You will utilise your knowledge of audio production methods in both a pre-recorded output and a live radio show. The pre-recorded audio package will be produced individually within the specialised workflows of documentary and is expected to be devised with digital distribution in mind.
In the small groups, you will be tasked with planning, rehearsing and recording a live radio show at a set time and date. You will have the opportunity to train in the radio studio prior to assessment, gaining the necessary skills to deliver a successful show. With guidance from tutors and technicians, this module will provide students with an introduction to the logistics, practices and pressures associated with traditional radio production and newer exclusively digital standards.
This module builds on the introductory module in semester one and moves to the student completing a solo video package mixing reportage and script reading with interviews and other material. Work will be assessed according to legal and ethical frameworks and recognised industry best practice.
This module will provide an overview of longform journalism as it relates to a number of different types of publications, primarily: newspapers, magazines and other periodicals (both in print and online). It will cover the different types of feature - providing students with an understanding of the differing approaches to structure, language and style as well as the relationship between those types and a range of publications. The module will also look at the importance of social media and how it has transformed journalism. It will consider the use of the various social media platforms as newsgathering tools and as ways of promoting stories. It will also consider how social media competes with the conventional media.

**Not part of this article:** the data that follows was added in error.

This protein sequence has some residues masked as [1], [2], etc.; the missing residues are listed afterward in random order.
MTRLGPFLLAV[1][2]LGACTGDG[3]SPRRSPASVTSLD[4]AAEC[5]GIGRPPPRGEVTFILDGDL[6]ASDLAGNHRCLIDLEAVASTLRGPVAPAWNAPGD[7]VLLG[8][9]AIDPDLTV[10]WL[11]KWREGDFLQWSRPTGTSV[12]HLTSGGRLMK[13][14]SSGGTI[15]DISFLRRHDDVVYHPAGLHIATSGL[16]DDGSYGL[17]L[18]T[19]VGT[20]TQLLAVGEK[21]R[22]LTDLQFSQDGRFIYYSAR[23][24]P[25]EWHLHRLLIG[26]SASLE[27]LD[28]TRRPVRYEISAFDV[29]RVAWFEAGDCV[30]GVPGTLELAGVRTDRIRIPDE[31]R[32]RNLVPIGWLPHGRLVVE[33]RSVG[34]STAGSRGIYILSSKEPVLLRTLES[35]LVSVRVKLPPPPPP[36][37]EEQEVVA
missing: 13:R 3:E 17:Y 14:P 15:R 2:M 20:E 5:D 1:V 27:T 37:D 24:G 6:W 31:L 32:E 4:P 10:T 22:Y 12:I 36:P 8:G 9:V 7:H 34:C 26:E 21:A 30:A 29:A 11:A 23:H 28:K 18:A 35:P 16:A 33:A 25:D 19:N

Sport is evolving and growing into a global, complex and dynamic industry. This module explores the sport industry and its stakeholders. In spectator sports, consumer markets have been established for ticketing and hospitality, food and beverages, retail and merchandising, while business markets for broadcast, sponsorship and licensing rights have concurrently been developed. Similarly, participation sport has become more competitive, especially since London 2012, with existing and new sports and sport providers attempting to acquire and retain participants. Sport business is both global, with dominant markets such as North America and emerging markets in Africa and Asia, while the local market for sport in Hampshire and Winchester contributes to the local economy and to health and wellbeing.
Students work within a variety of specified roles generating content as reporters and feature writers/producers to produce a weekly live online publication – Winchester News Online. They work under the general supervision of third year students who perform a variety of executive and management roles on the same project. The online journal is updated weekly (and daily within specified periods) and so the students work in ‘shifts’ around the week, enabling them to carry on with the rest of their studies constituting the degree programme.
Following on from Digital Reporting (1), work on the project is designed to integrate, consolidate and advance all previous learning in practical modules.
Sport is often delivered by the organisation of an event or programme of events, which are hosted in stadiums, arenas or other venues. This module examines the operation and project management of these venues and events. Venues range from stadiums and arenas for spectator sport and places for participation, including recreational, training, performance and academy facilities. They can be sport-specific or multi-sport. The sport event market comprises grassroots activities through to mega events such as the Olympic and Paralympic Games. The management of venues and events is therefore paramount to sport and for the organisations that own, manage and control sport.